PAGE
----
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Since job cuts from the Dow-DuPont merger were announced in 2015, analysts have fretted over a coming “death of innovation.”

But for one group of DuPont castaways, the reorganization has created a whole new opportunity to pursue and advance chemical research.

Partially funded by a $275,000 grant from a foundation that was started by the duPont family, a group of about 90 scientists (80 of whom either retired or lost their jobs when DuPont began downsizing last year) have started a nonprofit called Science, Technology, and Research Institute of Delaware (STRIDE).

The group will be housed in DuPont’s Experimental Station, the legendary innovation hub that recently began renting space to corporations and other groups. STRIDE will occupy space in a building that’s now managed by a state-backed partnership between the University of Delaware and DuPont.

STRIDE plans to provide lab resources and research know-how to startups while also doing consulting and contract research. The group anticipates that its work will focus on solar cells, novel polyesters, cosmetics and 3D printing.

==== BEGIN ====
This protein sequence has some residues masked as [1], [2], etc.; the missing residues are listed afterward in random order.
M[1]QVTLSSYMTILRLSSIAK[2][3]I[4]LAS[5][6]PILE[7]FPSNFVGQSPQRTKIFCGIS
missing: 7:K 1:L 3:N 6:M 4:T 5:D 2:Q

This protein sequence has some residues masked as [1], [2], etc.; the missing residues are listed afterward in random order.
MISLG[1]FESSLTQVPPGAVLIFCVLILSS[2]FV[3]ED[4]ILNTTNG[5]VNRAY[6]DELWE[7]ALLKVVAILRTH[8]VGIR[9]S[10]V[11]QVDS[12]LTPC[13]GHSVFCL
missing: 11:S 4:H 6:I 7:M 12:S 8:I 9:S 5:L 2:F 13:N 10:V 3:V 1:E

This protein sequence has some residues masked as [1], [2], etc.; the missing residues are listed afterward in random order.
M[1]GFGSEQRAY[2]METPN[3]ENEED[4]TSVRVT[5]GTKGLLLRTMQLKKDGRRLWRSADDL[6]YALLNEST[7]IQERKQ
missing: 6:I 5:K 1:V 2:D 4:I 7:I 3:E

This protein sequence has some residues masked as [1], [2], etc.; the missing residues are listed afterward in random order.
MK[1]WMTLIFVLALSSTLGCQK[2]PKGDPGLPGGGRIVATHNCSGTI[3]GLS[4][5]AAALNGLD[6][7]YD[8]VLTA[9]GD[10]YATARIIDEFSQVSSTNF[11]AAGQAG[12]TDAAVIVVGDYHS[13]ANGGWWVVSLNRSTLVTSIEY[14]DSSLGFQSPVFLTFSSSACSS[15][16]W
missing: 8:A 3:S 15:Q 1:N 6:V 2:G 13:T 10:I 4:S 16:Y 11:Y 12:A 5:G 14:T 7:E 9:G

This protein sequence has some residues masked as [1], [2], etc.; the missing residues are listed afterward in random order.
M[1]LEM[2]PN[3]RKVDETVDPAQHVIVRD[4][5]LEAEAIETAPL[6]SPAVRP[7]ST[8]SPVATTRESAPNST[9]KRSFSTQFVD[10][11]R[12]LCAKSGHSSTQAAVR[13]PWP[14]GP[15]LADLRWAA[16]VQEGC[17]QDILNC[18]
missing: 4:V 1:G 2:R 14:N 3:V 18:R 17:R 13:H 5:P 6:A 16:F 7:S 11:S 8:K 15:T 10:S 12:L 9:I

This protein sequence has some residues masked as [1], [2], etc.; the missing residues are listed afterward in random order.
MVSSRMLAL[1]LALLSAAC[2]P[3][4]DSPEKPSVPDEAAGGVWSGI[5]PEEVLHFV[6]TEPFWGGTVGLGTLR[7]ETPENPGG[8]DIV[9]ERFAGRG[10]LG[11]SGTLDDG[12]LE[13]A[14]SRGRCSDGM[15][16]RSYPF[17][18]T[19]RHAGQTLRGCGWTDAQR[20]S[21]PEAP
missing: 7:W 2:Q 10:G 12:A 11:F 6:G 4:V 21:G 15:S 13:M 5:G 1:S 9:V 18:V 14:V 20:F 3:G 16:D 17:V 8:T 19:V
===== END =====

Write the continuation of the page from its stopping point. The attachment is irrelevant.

The scientists have also made education one of their prime missions. By maintaining a vibrant epicenter of innovation, the group hopes to show the manufacturing and tech worlds how important it is to make R&D a part of their operations and to continue to provide job opportunities for scientists.

“Undoubtedly, the digital, computer-based innovation can change lives,” STRIDE’s president told Delawareaonline. “You can conserve energy and water without requiring a new manufacturing facility. You can do a lot of things through just purely information technology . . . I think there’s still a need for research that makes a new gizmo, a new material, a new polymer or a new plastic.”

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